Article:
And honestly, I stopped taking notes on Rule #2 at this point, because I was flabbergasted (and pleased) that he mentioned our innovation with our project worktables as an example of this point. Still stunned.

Rule #3. Let others speak. This point or rule stuck with me. ‘It’s not really social media,’ he said, ‘but rather human media. Social media is reaching out to humankind, humanKIND, with KINDness and compassion.’

We’re past the information age and must become “socially intelligent” in all our interactions (Me: not limited to business!). Companies no longer can rely on measuring assets, but must learn to measure human interactions. (Me: This echoes what Ted Rubin said about “return on relationship” as a new metric in corporate life.)

Employees are no longer to be seen as “costs” on the P&L. Rather, employees are assets. They can make or break the company they work for. (Me: In an earlier workshop, someone had noted that good companies no longer ban employee access to Facebook or YouTube during working hours. They know first that if they do so, even non-smokers will take “smoke breaks” to go outside and access Facebook and YouTube on their iPads. Second, good companies count on employees posting or Tweeting good things about their employer.)

Barry asked for feedback and comments on ways to improve the human connection. Nearly every suggestion revolved around compassion, caring about one’s co-worker, customer, employee, honestly and sincerely.

Two concluding comments:

  • Think simple and holistically, but start small.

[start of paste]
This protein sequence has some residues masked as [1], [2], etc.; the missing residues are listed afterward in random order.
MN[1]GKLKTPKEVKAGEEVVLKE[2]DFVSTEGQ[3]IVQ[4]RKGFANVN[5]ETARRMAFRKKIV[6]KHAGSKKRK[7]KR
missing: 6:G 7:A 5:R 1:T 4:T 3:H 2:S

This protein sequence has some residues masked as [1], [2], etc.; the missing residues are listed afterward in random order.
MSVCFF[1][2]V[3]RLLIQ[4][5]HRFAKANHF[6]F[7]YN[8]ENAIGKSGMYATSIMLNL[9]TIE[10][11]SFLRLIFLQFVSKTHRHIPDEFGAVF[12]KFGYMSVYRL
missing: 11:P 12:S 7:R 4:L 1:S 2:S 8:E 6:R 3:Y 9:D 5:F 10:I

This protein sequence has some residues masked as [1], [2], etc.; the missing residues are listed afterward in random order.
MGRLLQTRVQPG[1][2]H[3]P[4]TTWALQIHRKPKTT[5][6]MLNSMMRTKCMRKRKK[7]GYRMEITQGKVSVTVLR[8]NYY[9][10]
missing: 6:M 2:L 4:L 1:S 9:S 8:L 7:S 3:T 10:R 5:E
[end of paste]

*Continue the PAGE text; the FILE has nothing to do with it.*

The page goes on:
• Practice social skills every day. (Me: Note, social skills, not social media.)

What this means for Center for White Rose Studies: This underscores who we already are, what we already strive to BE. From our board’s CARE commitment, to our Ethics of Holocaust Scholarship, we’ve tried to define and implement guidelines that keep us focused on you, our community, strategies that embrace the wonderful messiness and glory that is humanity.

We want to keep the stories of these heroes who said NO to Hitler real, because the heroes were real. We’ve identified with them, and we invite you to do the same. And then once we’ve seen ourselves in them, maybe we can start to emulate their courage and their noble bravery.

We have started small. We need you to help us think!

Finally: When Steve Ennen, President and CIO of Social Strategy1, presented us with the award in the Media category, he praised our strategy of providing various portals to access the history of German resistance. But he especially liked our worktables for our archive projects, and told the attendees he believed it will change the way that people study history.

We think so too. His words were emphasized by Mukul Pandya, Executive Director and Editor-in-Chief of Knowledge@Wharton. I told Mukul that I would value his input to how we go about our work (we are still in the ad hoc stage!), because none of us can know everything. That was precisely the motivation to set up these worktables: None of us can know everything.

With the ubiquity of social media, it makes no sense to stay isolated in an ivory tower. In the “olden days” before the Internet, knowledge could be controlled, access to information could be limited. That’s changed – forever. Teams of One are about as useful as a stone tablet and chisel in a Fortran Basic Cobol C++ (that is current, right?) class, about as relevant as CareerBuilder listings for keypunch operators.

Please join this conversation! Comment below to make suggestions, ask questions, provide direction. If any thread starts to take off, we’ll turn it into a post so that discussion can be highlighted and continued.

You, our community, are the key to our success. Thank you for joining this journey.